Skinner is pleased to offer selections from the Tom and Adelle Hersh Collection of Mennonite Quilts from Waterloo County, Ontario. It is a collection that Canadian quilt historian, Carol Telfer, describes as “an important piece of western Ontario textile history.” Most of the collection was assembled in the 1980’s, an era when many families were moving from the country to the city. As they collected, the Hershes were careful to record the provenance for each quilt when it was available and many can be traced to specific towns and families. Remarkably, several quilts in this collection (Lots 544, 547, and 1306) are the hand of one quilter, Lydia Martin (1892-1987), of St. Jacob’s, which descended through her family and were acquired directly from one of her daughters.
The Waterloo County Mennonite community traces its origin to Switzerland (probably Zurich or near Zurich). In 1727, two brothers, David and Peter Martin, migrated to Lancaster County, Pennsylvania. Apparently, during the War of 1812, the Mennonites and Amish were persecuted by American patriots for their pacifist ideas, and a group of Mennonites decided to move to Ontario, Canada, settling in Waterloo County, between St. Joseph’s and Waterloo City. Today the bonds between the two communities remain strong and many Mennonite families from Waterloo County regularly visit friends and relatives in Lancaster County.
For Mennonite women, quilts were a way of recording family histories and life stories. Often the quilted fabrics were not meaningless scraps but contained material from wedding dresses, or a brother’s necktie. Pieces of clothes of a great grandfather, grandfather, and father could be found in one quilt thus making any individual quilt a family history uniting generations. A mother and daughter could sit and look at a piece and discuss where it came from and tell stories about family events that came to mind. Also, quilts marked significant life transitions such as a birth, marriage, young man’s leaving home, or a young woman’s hope to be married which she would put in her hope chest. For some, quilts also seemed to have some “magic” properties involved with giving comfort to the sick children, or luck to the newly married. Quilts contained, woven into them, the most intimate, most important, and deepest moments of a family’s life.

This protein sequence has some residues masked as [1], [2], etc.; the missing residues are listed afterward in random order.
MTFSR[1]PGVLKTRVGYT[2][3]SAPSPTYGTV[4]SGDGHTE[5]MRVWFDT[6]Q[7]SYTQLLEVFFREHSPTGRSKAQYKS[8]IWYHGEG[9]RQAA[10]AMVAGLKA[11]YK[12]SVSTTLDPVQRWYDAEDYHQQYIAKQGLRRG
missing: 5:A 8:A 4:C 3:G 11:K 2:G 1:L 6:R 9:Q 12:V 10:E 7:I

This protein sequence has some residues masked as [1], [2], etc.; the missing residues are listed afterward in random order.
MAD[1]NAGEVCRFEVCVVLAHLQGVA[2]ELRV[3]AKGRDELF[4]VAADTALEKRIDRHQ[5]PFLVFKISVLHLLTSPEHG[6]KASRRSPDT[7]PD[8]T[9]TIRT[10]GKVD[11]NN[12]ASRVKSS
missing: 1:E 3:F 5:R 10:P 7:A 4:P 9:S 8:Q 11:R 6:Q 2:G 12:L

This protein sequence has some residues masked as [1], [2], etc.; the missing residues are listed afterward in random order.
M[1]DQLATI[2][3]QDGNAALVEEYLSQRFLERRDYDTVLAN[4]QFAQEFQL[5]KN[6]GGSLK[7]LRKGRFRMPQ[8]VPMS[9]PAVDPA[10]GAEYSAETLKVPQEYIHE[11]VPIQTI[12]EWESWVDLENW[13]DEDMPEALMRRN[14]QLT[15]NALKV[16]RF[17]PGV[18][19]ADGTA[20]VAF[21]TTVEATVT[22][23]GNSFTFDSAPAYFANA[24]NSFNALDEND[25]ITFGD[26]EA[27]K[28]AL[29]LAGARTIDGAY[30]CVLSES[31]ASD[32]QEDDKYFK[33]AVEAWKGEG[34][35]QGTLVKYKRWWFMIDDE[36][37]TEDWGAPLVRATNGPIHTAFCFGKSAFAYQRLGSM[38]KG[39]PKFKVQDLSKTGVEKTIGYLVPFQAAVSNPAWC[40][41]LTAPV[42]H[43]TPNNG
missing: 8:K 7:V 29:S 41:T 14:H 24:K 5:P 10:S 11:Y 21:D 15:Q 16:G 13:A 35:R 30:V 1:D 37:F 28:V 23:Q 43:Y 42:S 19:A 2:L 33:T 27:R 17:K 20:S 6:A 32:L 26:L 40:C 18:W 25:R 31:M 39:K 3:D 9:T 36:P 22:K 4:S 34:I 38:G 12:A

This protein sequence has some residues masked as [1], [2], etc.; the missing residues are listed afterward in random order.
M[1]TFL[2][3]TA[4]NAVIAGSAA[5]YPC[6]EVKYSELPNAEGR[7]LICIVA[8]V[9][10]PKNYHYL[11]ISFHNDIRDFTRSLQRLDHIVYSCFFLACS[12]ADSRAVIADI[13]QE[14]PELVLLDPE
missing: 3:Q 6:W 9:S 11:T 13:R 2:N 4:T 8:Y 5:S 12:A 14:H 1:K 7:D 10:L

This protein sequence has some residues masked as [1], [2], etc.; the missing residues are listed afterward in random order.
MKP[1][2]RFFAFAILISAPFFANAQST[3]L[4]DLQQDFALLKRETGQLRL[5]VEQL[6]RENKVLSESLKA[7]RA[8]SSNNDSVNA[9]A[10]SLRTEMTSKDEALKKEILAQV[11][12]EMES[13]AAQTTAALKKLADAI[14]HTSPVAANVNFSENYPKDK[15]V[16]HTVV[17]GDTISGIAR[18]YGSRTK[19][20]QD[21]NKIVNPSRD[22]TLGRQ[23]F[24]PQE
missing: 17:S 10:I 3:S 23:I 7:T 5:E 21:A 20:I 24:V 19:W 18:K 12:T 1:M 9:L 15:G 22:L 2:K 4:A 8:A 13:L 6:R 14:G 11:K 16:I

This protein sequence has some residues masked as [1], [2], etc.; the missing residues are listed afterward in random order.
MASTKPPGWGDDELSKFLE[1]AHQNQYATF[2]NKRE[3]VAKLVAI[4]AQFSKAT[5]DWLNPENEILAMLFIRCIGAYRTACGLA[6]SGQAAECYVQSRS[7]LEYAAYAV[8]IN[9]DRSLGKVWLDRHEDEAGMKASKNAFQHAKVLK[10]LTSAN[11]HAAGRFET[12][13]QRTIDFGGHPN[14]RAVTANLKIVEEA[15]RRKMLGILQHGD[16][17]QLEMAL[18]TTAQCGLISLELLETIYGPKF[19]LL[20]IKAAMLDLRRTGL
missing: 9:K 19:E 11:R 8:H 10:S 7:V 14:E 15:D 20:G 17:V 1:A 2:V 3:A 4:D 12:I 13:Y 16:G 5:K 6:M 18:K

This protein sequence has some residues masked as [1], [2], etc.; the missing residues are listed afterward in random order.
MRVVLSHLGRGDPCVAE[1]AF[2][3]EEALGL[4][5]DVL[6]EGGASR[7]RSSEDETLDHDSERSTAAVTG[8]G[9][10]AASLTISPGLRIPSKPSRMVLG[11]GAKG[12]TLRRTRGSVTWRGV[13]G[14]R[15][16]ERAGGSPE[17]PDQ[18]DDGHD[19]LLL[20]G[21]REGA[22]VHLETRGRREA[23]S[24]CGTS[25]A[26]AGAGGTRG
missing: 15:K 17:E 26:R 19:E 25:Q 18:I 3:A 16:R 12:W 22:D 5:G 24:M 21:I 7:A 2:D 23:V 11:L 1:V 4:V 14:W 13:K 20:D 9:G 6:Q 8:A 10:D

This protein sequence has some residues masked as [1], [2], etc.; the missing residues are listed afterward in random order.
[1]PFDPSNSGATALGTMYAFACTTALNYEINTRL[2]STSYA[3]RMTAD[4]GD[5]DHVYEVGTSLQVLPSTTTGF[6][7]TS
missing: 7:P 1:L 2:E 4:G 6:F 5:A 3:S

The quilts exhibit a rich variety of colors and patterns. Lot 547, for example, utilizes varying shades of purple and blue sateens and fine wools to create a variation of the famous Log Cabin pattern creating alternating light and dark wavy bands emanating from a central square. In contrast, is the Steeplechase pattern quilt, Lot 544, in which boldly contrasting blue and red glazed fabrics form a large repeating “X” pattern centering comparatively delicate flowers.
Tom and Adelle have been careful and sharing stewards of their collection. Over the years, they have shared the collection with the public in special exhibitions including a 2003 showing at the People’s Place Quilt Museum in Lancaster, Pennsylvania. Visitor comments to that exhibit regularly remarked on the unique character and color patterns seen in so many of the quilts. Another showing of the quilts occurred as a special exhibit at the Robert L. Crowell Art Gallery, Newfane, Vermont.
The Hersh Collection contains nearly 100 Mennonite quilts of which 25 will be offered in Skinner’s August 13 Americana auction (Lots 544-551) and concurrent Americana Online auction (Lots 1304-1309). Additional quilts will be offered in forthcoming auctions this fall and next spring.